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Care and support delivered to mums-to-be thanks to dual clinic

Three women in scrubs stood outside a hospital

A new clinic has drastically reduced the number of appointments needed for expectant mothers with epilepsy.

The epilepsy clinic, which is held within maternity services at Singleton Hospital, is run by an obstetrician, epilepsy nurse and an epilepsy specialist midwife.

It gives mums-to-be, who have neurological conditions including epilepsy, the chance to speak to and receive support from both obstetrics and neurology staff during the same appointment.

Previously, women would have had their usual appointments with an obstetrician throughout their pregnancy but would also have had separate appointments relating to their condition with an epilepsy nurse.

Pictured above l-r: Jenny Edwards, Dr Madhuchanda Dey and Sara Williams.

Women with epilepsy are at higher risk of teratogenicity (major congenital malformation) and sudden unexpected death in epilepsy (SUDEP).

The dual clinic aims to streamline and improve the care they receive so the obstetrician and epilepsy nurse can work together to provide the best care possible and reduces the number of visits to almost half of what was required previously.

Madhuchanda Dey, consultant in obstetrics and gynaecology, said: “I joined Singleton Hospital in 2019 and set up the medical antenatal clinic that provided antenatal care to all women with neurology conditions, including epilepsy.

“Neurological conditions are the second largest indirect cause of maternal deaths, after cardiac disease.

“The clinic provides a space for us, maternity and the neurology clinicians, to work together along with our women and their families, to provide effective, safe and high quality care.

“Previously, women had to go to Singleton Hospital for their obstetric care and then Morriston Hospital to see their neurologist. The clinic has safely reduced the number of clinic visits by providing joint antenatal and epilepsy care.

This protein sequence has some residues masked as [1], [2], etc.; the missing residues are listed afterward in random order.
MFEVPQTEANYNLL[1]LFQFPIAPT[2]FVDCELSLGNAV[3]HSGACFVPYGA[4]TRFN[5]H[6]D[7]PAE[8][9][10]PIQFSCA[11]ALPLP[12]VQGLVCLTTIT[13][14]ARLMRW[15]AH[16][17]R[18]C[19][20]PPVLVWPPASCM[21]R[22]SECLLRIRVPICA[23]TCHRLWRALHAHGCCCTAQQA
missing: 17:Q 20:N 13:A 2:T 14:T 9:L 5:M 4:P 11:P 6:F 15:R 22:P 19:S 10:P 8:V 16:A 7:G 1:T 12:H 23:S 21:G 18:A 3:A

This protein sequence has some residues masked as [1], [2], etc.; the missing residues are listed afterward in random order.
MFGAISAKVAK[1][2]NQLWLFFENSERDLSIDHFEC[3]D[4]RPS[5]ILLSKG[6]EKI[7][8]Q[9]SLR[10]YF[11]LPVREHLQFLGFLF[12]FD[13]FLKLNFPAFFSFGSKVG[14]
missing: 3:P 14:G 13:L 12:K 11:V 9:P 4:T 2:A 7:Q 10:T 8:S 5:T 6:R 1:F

“I think the biggest benefit is that women see their obstetrician and their neurologist working together as a team in the same room, discussing and planning their care in partnership with them.

“This increases their trust in us and they feel more confident about the care provided.”

Three women in scrubs stood outside a hospital

The clinic aims to cover all bases regarding each woman’s antenatal and neurological care, and they are encouraged to ask questions and raise any concerns they may have during their pregnancy.

The team’s contact details are shared with the women, who can get in touch whenever necessary.

Jenny Edwards, epilepsy specialist nurse, said: “The clinic is set up based on the most up to date guidance from professional bodies. It is basically a one-stop shop.

“We talk about SUDEP, which is a real risk for our women with epilepsy and is a concern for us.

“It’s a really difficult situation for some women to be in and it’s not easy to talk about but I think it’s made easier for us to be able to talk about difficult subjects as a team.

“They can talk to us about any issues or concerns, such as if they want to know if their medication is going to be harmful to their baby, if they can breastfeed while they’re on medication or if they need to have someone with them all the time.

“We like each woman to feel as though progress has been made and we have helped as much as we can when they leave.

“I think it’s really important for them to know what’s going to happen next.”

As an epilepsy specialist midwife, Sara Williams offers midwifery advice during the consultations with mums-to-be.